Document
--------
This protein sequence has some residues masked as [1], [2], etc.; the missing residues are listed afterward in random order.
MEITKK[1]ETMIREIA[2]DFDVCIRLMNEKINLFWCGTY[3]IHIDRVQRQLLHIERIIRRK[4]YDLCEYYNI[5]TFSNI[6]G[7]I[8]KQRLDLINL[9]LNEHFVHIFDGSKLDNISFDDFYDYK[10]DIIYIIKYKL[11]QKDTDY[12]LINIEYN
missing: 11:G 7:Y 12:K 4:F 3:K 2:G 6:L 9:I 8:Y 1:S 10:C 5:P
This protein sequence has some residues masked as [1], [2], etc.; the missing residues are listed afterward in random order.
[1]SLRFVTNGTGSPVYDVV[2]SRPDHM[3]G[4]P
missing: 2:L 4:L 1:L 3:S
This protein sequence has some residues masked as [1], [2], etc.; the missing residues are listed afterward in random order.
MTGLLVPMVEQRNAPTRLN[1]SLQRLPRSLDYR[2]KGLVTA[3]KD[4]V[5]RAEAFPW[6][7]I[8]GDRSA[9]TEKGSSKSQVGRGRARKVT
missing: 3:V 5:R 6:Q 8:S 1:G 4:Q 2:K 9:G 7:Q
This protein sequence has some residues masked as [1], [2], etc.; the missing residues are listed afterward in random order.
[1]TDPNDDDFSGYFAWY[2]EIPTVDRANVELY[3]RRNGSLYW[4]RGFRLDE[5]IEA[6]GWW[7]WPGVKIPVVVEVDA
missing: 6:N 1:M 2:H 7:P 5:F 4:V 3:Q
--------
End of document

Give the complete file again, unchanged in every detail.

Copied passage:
This protein sequence has some residues masked as [1], [2], etc.; the missing residues are listed afterward in random order.
MEITKK[1]ETMIREIA[2]DFDVCIRLMNEKINLFWCGTY[3]IHIDRVQRQLLHIERIIRRK[4]YDLCEYYNI[5]TFSNI[6]G[7]I[8]KQRLDLINL[9]LNEHFVHIFDGSKLDNISFDDFYDYK[10]DIIYIIKYKL[11]QKDTDY[12]LINIEYN
missing: 11:G 7:Y 12:K 4:F 3:K 2:G 6:L 9:I 8:Y 1:S 10:C 5:P
This protein sequence has some residues masked as [1], [2], etc.; the missing residues are listed afterward in random order.
[1]SLRFVTNGTGSPVYDVV[2]SRPDHM[3]G[4]P
missing: 2:L 4:L 1:L 3:S
This protein sequence has some residues masked as [1], [2], etc.; the missing residues are listed afterward in random order.
MTGLLVPMVEQRNAPTRLN[1]SLQRLPRSLDYR[2]KGLVTA[3]KD[4]V[5]RAEAFPW[6][7]I[8]GDRSA[9]TEKGSSKSQVGRGRARKVT
missing: 3:V 5:R 6:Q 8:S 1:G 4:Q 2:K 9:G 7:Q
This protein sequence has some residues masked as [1], [2], etc.; the missing residues are listed afterward in random order.
[1]TDPNDDDFSGYFAWY[2]EIPTVDRANVELY[3]RRNGSLYW[4]RGFRLDE[5]IEA[6]GWW[7]WPGVKIPVVVEVDA
missing: 6:N 1:M 2:H 7:P 5:F 4:V 3:Q